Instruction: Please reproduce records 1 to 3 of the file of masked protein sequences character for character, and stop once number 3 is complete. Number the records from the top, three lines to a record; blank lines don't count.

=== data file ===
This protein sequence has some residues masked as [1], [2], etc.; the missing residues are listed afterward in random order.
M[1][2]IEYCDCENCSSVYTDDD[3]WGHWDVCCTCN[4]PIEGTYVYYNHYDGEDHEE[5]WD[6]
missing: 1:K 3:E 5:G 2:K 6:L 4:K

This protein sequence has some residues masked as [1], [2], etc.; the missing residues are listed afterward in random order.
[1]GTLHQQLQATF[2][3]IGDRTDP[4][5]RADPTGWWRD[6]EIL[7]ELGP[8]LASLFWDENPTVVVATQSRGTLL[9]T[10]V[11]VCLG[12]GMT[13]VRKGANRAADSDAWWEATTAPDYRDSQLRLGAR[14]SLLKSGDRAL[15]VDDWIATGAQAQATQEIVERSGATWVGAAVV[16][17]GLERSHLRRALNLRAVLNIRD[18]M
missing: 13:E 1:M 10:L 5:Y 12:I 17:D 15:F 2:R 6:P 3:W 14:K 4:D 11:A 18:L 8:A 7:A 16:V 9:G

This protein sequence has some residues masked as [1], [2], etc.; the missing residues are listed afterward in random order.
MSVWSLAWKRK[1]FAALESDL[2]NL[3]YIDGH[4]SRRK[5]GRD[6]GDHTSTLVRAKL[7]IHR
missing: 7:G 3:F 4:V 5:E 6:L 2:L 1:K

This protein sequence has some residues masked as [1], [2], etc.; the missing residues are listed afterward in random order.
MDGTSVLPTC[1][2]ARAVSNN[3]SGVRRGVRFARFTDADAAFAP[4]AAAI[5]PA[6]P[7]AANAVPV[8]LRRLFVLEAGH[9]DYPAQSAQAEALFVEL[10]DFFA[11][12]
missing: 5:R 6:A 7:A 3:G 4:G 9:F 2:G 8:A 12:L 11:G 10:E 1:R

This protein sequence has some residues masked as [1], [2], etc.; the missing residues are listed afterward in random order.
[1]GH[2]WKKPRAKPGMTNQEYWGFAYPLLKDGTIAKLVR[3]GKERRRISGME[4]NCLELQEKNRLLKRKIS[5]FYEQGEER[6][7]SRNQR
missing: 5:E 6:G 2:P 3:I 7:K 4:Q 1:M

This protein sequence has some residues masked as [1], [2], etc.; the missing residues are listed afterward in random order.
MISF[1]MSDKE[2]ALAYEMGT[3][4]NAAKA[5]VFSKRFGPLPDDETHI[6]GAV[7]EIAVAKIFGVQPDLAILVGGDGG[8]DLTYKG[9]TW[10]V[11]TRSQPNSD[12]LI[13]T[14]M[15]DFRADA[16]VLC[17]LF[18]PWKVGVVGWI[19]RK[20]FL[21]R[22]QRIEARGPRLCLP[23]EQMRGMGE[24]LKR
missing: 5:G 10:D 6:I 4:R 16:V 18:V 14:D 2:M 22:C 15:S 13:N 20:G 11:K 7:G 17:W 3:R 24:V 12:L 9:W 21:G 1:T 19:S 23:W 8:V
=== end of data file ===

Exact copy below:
This protein sequence has some residues masked as [1], [2], etc.; the missing residues are listed afterward in random order.
M[1][2]IEYCDCENCSSVYTDDD[3]WGHWDVCCTCN[4]PIEGTYVYYNHYDGEDHEE[5]WD[6]
missing: 1:K 3:E 5:G 2:K 6:L 4:K

This protein sequence has some residues masked as [1], [2], etc.; the missing residues are listed afterward in random order.
[1]GTLHQQLQATF[2][3]IGDRTDP[4][5]RADPTGWWRD[6]EIL[7]ELGP[8]LASLFWDENPTVVVATQSRGTLL[9]T[10]V[11]VCLG[12]GMT[13]VRKGANRAADSDAWWEATTAPDYRDSQLRLGAR[14]SLLKSGDRAL[15]VDDWIATGAQAQATQEIVERSGATWVGAAVV[16][17]GLERSHLRRALNLRAVLNIRD[18]M
missing: 13:E 1:M 10:L 5:Y 12:I 17:D 15:F 2:R 6:P 3:W 14:K 4:D 11:A 18:L 8:A 7:A 16:V 9:G

This protein sequence has some residues masked as [1], [2], etc.; the missing residues are listed afterward in random order.
MSVWSLAWKRK[1]FAALESDL[2]NL[3]YIDGH[4]SRRK[5]GRD[6]GDHTSTLVRAKL[7]IHR
missing: 7:G 3:F 4:V 5:E 6:L 2:L 1:K